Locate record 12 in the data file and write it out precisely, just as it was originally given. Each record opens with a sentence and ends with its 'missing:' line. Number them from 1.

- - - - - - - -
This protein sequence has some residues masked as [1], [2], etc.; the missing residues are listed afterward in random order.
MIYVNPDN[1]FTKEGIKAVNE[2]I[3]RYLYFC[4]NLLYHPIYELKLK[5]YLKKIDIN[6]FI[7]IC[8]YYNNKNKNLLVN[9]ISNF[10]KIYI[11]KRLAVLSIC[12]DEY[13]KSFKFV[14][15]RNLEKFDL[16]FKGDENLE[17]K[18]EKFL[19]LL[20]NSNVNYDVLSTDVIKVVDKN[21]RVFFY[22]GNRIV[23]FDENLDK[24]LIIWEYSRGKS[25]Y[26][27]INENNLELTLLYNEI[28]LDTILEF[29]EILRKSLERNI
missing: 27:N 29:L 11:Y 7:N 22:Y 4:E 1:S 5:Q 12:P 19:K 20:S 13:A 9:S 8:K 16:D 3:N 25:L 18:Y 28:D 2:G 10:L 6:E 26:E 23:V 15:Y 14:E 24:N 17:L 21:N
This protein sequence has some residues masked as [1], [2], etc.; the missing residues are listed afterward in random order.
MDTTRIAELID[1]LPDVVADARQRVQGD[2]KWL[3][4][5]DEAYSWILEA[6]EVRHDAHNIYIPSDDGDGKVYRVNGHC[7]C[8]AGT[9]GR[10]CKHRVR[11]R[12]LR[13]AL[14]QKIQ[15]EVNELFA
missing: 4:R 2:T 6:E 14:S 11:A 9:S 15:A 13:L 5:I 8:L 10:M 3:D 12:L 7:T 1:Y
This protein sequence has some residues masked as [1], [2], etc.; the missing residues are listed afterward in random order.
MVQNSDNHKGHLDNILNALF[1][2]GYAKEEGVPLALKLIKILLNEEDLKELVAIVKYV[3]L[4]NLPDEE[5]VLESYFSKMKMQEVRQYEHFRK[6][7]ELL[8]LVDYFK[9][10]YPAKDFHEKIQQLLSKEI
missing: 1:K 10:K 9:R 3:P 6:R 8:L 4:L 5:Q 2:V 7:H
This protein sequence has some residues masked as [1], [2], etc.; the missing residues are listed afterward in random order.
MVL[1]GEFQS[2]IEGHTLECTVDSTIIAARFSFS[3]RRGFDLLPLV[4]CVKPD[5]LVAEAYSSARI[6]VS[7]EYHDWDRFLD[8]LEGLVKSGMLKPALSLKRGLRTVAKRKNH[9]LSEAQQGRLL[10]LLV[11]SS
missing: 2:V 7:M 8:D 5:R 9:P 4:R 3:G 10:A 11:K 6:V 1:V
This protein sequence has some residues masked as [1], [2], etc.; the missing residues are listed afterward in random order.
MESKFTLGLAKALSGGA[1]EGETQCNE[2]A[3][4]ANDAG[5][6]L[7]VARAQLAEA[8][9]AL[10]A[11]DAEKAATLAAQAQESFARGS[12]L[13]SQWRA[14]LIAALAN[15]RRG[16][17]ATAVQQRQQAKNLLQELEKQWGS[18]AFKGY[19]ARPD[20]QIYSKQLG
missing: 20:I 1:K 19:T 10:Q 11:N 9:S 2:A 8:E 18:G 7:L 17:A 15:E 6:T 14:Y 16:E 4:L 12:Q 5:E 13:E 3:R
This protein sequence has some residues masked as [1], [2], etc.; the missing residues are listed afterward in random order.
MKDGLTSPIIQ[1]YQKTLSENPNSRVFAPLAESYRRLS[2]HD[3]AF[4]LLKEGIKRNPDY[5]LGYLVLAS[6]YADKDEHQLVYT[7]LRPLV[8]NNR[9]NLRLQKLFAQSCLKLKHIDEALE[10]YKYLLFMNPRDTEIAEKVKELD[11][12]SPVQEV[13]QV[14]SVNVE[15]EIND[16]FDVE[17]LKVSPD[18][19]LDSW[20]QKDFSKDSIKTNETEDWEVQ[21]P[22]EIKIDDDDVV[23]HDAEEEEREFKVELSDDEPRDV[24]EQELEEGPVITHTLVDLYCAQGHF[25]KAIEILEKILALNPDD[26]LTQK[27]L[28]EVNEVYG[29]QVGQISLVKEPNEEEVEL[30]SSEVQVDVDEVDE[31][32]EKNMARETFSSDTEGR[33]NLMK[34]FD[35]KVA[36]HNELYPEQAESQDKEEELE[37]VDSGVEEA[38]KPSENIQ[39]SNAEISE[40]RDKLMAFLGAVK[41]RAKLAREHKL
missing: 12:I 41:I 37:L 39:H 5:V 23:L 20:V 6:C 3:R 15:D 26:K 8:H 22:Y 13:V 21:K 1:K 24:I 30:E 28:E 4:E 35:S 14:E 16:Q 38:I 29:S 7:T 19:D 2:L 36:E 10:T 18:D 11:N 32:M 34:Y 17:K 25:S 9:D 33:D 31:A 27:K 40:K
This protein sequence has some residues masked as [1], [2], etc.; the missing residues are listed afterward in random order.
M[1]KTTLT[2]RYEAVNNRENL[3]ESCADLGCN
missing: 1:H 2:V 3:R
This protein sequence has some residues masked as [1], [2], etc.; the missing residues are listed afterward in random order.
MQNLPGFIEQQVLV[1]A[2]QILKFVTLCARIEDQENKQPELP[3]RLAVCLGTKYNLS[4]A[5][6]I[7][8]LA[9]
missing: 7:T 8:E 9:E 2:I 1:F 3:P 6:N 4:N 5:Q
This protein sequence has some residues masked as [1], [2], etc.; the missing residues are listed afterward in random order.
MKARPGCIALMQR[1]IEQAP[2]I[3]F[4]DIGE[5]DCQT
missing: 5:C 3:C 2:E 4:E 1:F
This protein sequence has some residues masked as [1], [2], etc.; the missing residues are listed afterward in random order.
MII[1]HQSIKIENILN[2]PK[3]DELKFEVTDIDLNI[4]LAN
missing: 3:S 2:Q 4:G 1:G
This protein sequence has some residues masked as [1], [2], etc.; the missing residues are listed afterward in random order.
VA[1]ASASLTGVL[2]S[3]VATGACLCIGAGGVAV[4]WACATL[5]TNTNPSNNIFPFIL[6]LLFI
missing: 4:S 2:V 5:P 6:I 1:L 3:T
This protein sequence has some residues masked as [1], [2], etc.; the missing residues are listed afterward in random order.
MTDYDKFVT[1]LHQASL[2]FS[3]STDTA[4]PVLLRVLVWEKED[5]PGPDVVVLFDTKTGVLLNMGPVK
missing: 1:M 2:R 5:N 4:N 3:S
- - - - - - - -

This protein sequence has some residues masked as [1], [2], etc.; the missing residues are listed afterward in random order.
MTDYDKFVT[1]LHQASL[2]FS[3]STDTA[4]PVLLRVLVWEKED[5]PGPDVVVLFDTKTGVLLNMGPVK
missing: 1:M 2:R 5:N 4:N 3:S